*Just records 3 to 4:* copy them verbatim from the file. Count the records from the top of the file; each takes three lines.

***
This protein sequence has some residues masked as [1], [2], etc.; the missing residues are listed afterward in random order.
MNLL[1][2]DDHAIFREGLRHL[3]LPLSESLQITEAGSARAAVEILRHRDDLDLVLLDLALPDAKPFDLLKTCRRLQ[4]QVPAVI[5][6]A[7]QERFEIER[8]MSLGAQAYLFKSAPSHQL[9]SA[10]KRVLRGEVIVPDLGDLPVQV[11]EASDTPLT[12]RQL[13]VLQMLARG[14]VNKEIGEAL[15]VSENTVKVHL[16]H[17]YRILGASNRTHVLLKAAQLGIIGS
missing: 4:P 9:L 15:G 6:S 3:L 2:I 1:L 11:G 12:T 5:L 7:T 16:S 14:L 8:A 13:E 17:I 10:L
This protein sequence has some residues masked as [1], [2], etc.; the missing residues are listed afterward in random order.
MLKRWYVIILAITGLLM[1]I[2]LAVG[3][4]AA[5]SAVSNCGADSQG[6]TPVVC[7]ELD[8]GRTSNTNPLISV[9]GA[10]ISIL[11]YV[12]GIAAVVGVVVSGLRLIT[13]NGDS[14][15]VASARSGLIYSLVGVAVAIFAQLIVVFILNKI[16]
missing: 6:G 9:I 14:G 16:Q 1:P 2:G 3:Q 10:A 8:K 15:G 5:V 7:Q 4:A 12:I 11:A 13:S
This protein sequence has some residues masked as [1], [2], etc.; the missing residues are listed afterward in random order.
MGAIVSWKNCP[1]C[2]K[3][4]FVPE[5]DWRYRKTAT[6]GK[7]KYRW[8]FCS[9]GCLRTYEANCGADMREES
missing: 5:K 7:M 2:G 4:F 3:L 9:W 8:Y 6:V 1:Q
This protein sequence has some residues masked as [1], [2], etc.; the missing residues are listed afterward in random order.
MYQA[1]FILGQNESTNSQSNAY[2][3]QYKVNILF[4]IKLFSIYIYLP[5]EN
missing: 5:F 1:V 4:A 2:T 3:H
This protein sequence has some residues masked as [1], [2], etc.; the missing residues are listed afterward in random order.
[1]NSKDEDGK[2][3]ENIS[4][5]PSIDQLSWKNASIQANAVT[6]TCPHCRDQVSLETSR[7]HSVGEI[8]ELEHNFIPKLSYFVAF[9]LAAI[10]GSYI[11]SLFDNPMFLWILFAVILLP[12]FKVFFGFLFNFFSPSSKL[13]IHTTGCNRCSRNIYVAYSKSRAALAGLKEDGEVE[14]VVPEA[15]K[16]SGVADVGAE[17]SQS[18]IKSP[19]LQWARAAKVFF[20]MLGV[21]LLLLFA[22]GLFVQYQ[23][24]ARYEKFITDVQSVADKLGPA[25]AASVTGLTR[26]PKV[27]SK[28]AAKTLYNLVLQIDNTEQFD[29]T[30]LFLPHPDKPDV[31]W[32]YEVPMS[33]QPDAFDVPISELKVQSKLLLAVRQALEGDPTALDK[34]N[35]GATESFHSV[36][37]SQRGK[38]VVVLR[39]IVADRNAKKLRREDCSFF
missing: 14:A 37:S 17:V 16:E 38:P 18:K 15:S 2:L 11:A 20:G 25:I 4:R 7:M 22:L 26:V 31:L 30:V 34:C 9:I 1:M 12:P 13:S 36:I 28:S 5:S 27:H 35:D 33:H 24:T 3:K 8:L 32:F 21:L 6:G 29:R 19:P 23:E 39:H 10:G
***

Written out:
This protein sequence has some residues masked as [1], [2], etc.; the missing residues are listed afterward in random order.
MGAIVSWKNCP[1]C[2]K[3][4]FVPE[5]DWRYRKTAT[6]GK[7]KYRW[8]FCS[9]GCLRTYEANCGADMREES
missing: 5:K 7:M 2:G 4:F 3:L 9:W 8:Y 6:V 1:Q
This protein sequence has some residues masked as [1], [2], etc.; the missing residues are listed afterward in random order.
MYQA[1]FILGQNESTNSQSNAY[2][3]QYKVNILF[4]IKLFSIYIYLP[5]EN
missing: 5:F 1:V 4:A 2:T 3:H